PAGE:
ANTHONY: Right. And, of course, some of the--some in the state are disputing that and maybe these numbers can help with that. We--you talked to Senator Richard Moore, who is from Worcester, he was the one that tried to make the exemption for these long-term care pharmacies. Is he optimistic that anything could change in the--least the governor's decision to veto that part of the bill?

Ms. CONNOLLY: I think that's a great summary. Anything can change at any moment. Basically the public comment period ended Thursday and it's now up to the Division of Heath Care Finance and Policy to, A, decide whether these cuts will go through as planned and, B, whether the long-term care pharmacies will get an exemption. And I spoke with the Division of Health Care Finance and Policy who said, `You know, we really can't say anything, obviously, until the legis--our ruling comes out.' But anything's game. Ex--exemptions still could come through or it may not come through and then these pharmacies will have to find a way to--to keep up with those cuts and--and make money on those drugs that they're--they're dispensing.

Again, another complaint among these pharmacies is that pharmacists are so hard to keep these days, they can--you know, in--in general they're competing with the CVSs and Walgreens to keep these pharmacists. So, it's just another thing that they're gonna have to keep up with.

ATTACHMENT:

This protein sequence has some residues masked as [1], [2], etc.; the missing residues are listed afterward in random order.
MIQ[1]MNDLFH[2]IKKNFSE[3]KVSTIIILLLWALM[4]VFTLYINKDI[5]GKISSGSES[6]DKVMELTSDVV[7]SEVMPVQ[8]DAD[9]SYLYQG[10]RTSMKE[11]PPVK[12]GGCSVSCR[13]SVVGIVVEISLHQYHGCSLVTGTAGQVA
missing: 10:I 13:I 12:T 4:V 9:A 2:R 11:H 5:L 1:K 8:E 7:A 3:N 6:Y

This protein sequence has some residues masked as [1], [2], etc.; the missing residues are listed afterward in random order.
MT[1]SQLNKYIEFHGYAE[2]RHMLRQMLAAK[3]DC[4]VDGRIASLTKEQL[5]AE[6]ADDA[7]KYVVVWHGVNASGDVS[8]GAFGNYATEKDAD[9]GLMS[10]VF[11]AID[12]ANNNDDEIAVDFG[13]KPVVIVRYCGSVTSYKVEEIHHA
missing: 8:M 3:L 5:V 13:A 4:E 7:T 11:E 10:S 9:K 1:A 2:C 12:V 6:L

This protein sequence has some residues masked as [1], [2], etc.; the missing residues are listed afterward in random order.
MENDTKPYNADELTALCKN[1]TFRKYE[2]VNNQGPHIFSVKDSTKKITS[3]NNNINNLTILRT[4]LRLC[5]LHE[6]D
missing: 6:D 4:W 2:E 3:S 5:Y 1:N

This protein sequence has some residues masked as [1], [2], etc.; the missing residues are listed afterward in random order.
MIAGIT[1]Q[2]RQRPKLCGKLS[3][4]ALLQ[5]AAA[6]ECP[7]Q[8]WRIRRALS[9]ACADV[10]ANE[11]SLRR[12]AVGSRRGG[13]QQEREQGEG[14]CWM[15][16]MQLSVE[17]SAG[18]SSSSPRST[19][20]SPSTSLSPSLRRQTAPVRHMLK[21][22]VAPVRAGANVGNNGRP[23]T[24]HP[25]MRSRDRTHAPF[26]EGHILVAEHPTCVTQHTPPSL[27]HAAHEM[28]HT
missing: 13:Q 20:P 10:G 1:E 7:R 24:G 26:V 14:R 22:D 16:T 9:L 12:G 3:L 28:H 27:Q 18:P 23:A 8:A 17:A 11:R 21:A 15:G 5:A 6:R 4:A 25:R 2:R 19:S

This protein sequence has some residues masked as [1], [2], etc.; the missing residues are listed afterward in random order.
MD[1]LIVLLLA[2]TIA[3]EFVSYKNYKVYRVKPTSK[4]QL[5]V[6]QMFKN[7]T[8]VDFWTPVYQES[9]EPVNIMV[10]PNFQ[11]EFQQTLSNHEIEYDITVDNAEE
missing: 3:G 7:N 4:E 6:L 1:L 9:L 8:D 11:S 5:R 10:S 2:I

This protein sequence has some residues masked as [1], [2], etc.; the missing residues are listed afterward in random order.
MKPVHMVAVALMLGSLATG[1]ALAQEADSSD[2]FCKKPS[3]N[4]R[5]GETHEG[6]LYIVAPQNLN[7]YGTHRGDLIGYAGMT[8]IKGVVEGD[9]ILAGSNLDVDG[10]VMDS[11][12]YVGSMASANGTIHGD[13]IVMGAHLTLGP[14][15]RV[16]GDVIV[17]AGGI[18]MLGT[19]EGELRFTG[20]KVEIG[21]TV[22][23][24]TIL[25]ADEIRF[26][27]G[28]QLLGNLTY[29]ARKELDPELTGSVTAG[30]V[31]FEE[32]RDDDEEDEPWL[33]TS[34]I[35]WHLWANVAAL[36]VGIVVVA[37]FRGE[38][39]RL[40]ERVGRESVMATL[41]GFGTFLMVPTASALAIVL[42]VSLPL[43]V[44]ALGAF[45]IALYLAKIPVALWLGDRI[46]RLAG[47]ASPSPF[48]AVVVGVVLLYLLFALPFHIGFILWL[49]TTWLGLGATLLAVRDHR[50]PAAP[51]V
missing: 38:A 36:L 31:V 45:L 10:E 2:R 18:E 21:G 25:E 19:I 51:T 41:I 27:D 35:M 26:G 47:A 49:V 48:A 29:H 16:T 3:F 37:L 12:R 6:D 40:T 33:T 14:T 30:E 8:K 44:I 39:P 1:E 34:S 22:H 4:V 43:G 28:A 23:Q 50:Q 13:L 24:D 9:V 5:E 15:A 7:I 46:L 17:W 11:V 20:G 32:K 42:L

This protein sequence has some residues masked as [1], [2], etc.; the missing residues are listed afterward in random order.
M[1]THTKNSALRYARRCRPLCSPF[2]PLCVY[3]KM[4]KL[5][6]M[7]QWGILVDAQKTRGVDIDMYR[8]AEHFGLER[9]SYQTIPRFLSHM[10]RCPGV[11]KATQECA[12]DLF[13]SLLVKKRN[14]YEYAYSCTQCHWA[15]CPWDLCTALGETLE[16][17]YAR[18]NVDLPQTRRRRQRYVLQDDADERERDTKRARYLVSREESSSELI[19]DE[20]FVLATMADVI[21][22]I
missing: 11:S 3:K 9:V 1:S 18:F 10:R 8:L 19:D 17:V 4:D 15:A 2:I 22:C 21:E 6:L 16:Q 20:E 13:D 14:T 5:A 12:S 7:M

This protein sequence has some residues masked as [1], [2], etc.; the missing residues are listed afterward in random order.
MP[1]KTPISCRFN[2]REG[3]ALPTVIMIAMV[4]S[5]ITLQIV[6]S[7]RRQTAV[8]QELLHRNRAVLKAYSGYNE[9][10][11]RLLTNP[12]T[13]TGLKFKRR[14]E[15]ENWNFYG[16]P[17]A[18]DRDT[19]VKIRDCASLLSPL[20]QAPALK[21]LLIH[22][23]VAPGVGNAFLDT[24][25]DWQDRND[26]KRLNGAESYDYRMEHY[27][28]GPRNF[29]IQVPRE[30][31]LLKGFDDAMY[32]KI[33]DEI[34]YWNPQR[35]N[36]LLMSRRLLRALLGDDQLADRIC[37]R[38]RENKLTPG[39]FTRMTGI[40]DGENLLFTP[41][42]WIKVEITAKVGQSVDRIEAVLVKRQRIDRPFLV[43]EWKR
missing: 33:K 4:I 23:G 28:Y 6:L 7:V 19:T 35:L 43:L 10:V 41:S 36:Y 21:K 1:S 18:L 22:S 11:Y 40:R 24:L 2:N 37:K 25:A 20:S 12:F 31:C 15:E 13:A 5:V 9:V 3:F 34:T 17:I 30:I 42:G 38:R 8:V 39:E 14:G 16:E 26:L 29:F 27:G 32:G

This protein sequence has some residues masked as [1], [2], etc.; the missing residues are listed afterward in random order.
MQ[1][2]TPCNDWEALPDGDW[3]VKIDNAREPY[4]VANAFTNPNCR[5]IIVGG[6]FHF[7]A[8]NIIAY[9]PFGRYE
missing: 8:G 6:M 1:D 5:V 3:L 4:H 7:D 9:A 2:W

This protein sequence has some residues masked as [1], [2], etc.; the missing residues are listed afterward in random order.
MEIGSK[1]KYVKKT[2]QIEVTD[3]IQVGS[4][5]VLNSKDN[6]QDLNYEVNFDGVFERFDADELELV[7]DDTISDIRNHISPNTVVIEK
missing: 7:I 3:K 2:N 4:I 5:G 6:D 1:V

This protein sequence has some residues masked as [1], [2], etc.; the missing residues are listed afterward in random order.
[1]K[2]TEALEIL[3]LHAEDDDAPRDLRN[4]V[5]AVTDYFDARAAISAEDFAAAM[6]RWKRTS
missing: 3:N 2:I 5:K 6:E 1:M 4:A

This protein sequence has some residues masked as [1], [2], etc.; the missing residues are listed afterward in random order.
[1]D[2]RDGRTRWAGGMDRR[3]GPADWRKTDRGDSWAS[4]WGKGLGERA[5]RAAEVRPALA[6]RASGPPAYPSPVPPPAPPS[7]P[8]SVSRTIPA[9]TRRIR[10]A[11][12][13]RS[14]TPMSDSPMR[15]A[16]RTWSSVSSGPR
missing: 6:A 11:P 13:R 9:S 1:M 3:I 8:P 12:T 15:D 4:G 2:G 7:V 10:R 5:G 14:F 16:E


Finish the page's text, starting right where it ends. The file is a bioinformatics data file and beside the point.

ANTHONY: All right, it's an interesting story that will come to a conclusion, we think, sometime next month. Allison, thanks a lot.

Ms. CONNOLLY: Thank you, Dave.

ANTHONY: Allison Connolly, who's written the story, "Medicaid Cuts Could Send Some Pharmacies Packing." It's in this week's Boston Business Journal.


Long Term Care Pharmacy Alliance
1025 Connecticut Ave., NW  Suite 1000  Washington, DC 20036   202-327-5485

Copyright © 2002, Long Term Care Pharmacy Alliance, All Rights Reserved.
Reproduction of material from any LTCPA.org pages without written permission is strictly prohibited